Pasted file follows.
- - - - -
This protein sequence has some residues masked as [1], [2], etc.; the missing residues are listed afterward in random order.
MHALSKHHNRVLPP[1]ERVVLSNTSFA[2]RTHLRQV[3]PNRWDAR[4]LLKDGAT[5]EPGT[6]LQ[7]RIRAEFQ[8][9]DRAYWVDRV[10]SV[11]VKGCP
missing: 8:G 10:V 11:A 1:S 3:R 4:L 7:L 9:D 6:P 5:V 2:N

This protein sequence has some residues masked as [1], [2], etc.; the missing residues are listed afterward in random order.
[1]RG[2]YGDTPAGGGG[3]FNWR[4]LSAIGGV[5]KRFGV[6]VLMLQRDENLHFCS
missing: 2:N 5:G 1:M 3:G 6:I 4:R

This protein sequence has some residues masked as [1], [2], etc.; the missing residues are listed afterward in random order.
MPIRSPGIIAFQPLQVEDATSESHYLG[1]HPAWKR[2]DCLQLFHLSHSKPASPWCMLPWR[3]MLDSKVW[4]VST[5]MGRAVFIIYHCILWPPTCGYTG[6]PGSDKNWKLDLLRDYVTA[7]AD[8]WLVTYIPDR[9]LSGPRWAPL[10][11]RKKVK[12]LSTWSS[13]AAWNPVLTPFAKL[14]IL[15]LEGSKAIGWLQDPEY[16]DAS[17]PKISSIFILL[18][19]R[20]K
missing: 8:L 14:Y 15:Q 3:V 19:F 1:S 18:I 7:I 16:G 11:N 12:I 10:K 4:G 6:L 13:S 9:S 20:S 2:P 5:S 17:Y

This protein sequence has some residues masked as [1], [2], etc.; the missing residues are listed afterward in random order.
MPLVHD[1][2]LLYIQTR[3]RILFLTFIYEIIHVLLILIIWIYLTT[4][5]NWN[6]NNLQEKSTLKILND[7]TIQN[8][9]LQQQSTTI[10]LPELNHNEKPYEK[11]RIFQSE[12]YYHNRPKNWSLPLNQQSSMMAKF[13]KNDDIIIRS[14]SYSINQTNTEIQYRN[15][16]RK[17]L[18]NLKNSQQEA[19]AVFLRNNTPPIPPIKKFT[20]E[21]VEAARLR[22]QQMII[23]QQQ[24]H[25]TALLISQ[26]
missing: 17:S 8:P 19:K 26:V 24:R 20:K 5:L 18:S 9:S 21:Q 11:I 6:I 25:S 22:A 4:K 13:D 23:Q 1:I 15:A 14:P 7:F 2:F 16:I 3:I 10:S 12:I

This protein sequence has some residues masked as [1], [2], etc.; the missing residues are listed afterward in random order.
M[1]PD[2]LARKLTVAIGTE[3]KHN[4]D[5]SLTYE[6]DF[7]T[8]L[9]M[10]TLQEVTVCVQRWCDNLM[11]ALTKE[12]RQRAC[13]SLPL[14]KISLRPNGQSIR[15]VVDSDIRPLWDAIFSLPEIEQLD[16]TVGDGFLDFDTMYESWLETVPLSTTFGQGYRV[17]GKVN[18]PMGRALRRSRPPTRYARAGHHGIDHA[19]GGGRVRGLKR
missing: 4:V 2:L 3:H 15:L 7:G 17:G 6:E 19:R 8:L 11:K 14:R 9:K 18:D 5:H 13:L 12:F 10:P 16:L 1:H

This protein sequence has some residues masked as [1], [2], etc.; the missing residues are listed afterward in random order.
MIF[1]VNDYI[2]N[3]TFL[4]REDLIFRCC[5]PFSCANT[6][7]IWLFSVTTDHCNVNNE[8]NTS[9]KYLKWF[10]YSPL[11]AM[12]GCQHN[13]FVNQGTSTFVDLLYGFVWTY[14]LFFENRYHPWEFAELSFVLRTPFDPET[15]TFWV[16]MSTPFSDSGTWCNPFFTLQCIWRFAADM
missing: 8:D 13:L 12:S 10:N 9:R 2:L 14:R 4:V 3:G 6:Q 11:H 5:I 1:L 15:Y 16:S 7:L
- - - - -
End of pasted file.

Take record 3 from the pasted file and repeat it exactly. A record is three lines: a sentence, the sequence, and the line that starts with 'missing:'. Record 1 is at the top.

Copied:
This protein sequence has some residues masked as [1], [2], etc.; the missing residues are listed afterward in random order.
MPIRSPGIIAFQPLQVEDATSESHYLG[1]HPAWKR[2]DCLQLFHLSHSKPASPWCMLPWR[3]MLDSKVW[4]VST[5]MGRAVFIIYHCILWPPTCGYTG[6]PGSDKNWKLDLLRDYVTA[7]AD[8]WLVTYIPDR[9]LSGPRWAPL[10][11]RKKVK[12]LSTWSS[13]AAWNPVLTPFAKL[14]IL[15]LEGSKAIGWLQDPEY[16]DAS[17]PKISSIFILL[18][19]R[20]K
missing: 8:L 14:Y 15:Q 3:V 19:F 1:S 18:I 7:I 16:G 11:N 12:I 10:K 4:G 6:L 13:S 9:S 20:S 2:P 5:S 17:Y